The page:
Key Takeaways

  Southeast Asia is beginning to recover from COVID-19, with the region’s growth outlook projected at a healthy 5.1% in 2022. The costs of recovery efforts have been extensive, however, and the region’s rebound is still fragile due to the lingering effects of the pandemic.

Countries need to shore up state coffers to ensure adequate resources are available to build back better and reclaim the economic and development gains chipped away by COVID-19.

  To more effectively mobilize resources, tax authorities in Southeast Asia need to utilize technology to improve service and enhance taxpayer compliance.

Deploying digital technology can help tax authorities reduce transaction costs and enhance transparency, removing some of the barriers normally discouraging taxpayers’ compliance with regulations. Improved tax compliance also means more taxpaying individuals and firms entering the tax system, thereby enhancing tax revenues.

“Technology offers “low-hanging” tax policy and administration measures that can help governments quickly boost revenues without amending existing rules and regulations.”

Formalizing the shadow economy

Southeast Asian countries were already struggling to improve tax collection even before the pandemic struck. Most countries were falling short of the desired tax yield of 15% of gross domestic product (GDP)—a level widely regarded as the minimum required for sustainable development.

  Southeast Asia has traditionally been contending with a narrow tax base due to a relatively large informal sector, which constitutes 43% of GDP in Thailand, 35% in Cambodia, 28% in the Philippines, 25% in the Lao People’s Democratic Republic, and 23% in Indonesia.

Technology offers “low-hanging” tax policy and administration measures that can help governments quickly boost revenues without amending existing rules and regulations.

The high costs of tax compliance, including time-consuming tax registration, tax filing, accounting, and tax payment, discourages many small taxpayers, especially micro, small, and medium-sized enterprises, from complying with tax regulations. Shifting towards an online tax system can simplify tax filing, ease the tax payment process, and enhance communication with taxpayers.

A 2020 report from accounting firm PwC and the World Bank observed that the Asia Pacific is among the most proactive regions in introducing online platforms for filing tax returns and payments, which improves administration and compliance. Better internet access has enabled countries to offer online services, and some even offer mobile apps to better serve taxpayers.

Within Southeast Asia, Indonesia, Malaysia, Singapore, and Thailand have the most advanced e-filing systems. Malaysia has made e-filing mandatory for corporate taxpayers, resulting in 97% of individual tax returns being filed electronically. In Thailand, 40% of corporate income tax returns and 77% of personal income tax returns are now filed electronically. Cambodia’s e-filing system went live last year.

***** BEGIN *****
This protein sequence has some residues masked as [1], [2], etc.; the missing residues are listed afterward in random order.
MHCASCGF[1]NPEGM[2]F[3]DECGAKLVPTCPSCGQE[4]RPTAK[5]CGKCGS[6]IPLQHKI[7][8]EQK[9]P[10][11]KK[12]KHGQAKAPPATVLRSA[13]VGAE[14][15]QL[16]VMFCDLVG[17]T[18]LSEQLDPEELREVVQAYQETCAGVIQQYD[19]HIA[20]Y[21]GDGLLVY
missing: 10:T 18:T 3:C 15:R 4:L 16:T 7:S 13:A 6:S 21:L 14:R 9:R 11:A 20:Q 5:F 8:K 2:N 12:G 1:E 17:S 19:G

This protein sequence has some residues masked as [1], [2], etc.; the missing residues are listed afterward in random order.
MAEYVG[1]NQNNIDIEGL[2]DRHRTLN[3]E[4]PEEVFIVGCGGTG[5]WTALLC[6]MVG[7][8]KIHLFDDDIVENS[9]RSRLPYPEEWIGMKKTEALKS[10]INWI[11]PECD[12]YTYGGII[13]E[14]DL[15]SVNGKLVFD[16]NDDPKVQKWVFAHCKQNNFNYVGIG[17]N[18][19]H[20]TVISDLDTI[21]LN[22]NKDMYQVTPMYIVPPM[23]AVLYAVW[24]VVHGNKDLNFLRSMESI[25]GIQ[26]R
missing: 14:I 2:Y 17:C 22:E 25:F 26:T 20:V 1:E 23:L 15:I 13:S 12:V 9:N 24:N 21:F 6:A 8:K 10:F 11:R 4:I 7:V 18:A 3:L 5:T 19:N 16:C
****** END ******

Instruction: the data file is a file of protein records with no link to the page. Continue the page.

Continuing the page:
Deploying new technologies

Beyond e-filing and payment systems, tax authorities are also now exploring the use of new technologies like big data, blockchain, biometrics, and artificial intelligence to improve tax administration, provide better service to taxpayers, and better monitor taxpayer compliance.

Singapore, one of the most digitally savvy countries in the region, has deployed new technologies to better manage tax systems. In 2014, the Inland Revenue Authority started using text-mining techniques to analyze taxpayer e-mails for insights on the public’s concerns about tax rulings. Data from the project has helped the tax agency identify priority concerns, allowing it to better provide needed guidance to taxpayers.

In 2020, Thailand launched a mobile app that allows tourists to claim their value-added tax (VAT) refunds. The system uses blockchain to record and track claims and purchases, shortening processing times and reducing administration costs. The app is touted to be the first blockchain-based VAT refund system in the world. Now tourists no longer have to queue at the airport to receive VAT refunds for their purchases, and can even submit their claim once they return home.

Thailand’s Revenue Department has also deployed data analytics to speed up processing of tax refunds for individual and corporate income tax payers.

ADB Tax Hub

Not all countries in Southeast Asia are currently well-positioned to easily adopt new technologies to aid tax administration. This requires digital transformation within revenue body operations and, in some cases, also across the broader ecosystem. Transitioning toward digital may also require the further development of business processes, infrastructure, and capabilities.

To support countries in transitioning to digitalized tax administration, last year ADB launched the Asia Pacific Tax Hub. The Hub will promote strategic policy dialogue, improve knowledge sharing, and strengthen coordination on tax policy and administration among ADB, its members, and development partners. The Hub will also support developing countries in preparing medium-term revenue strategies, roadmaps for the automation of tax administration, and participation in international tax initiatives.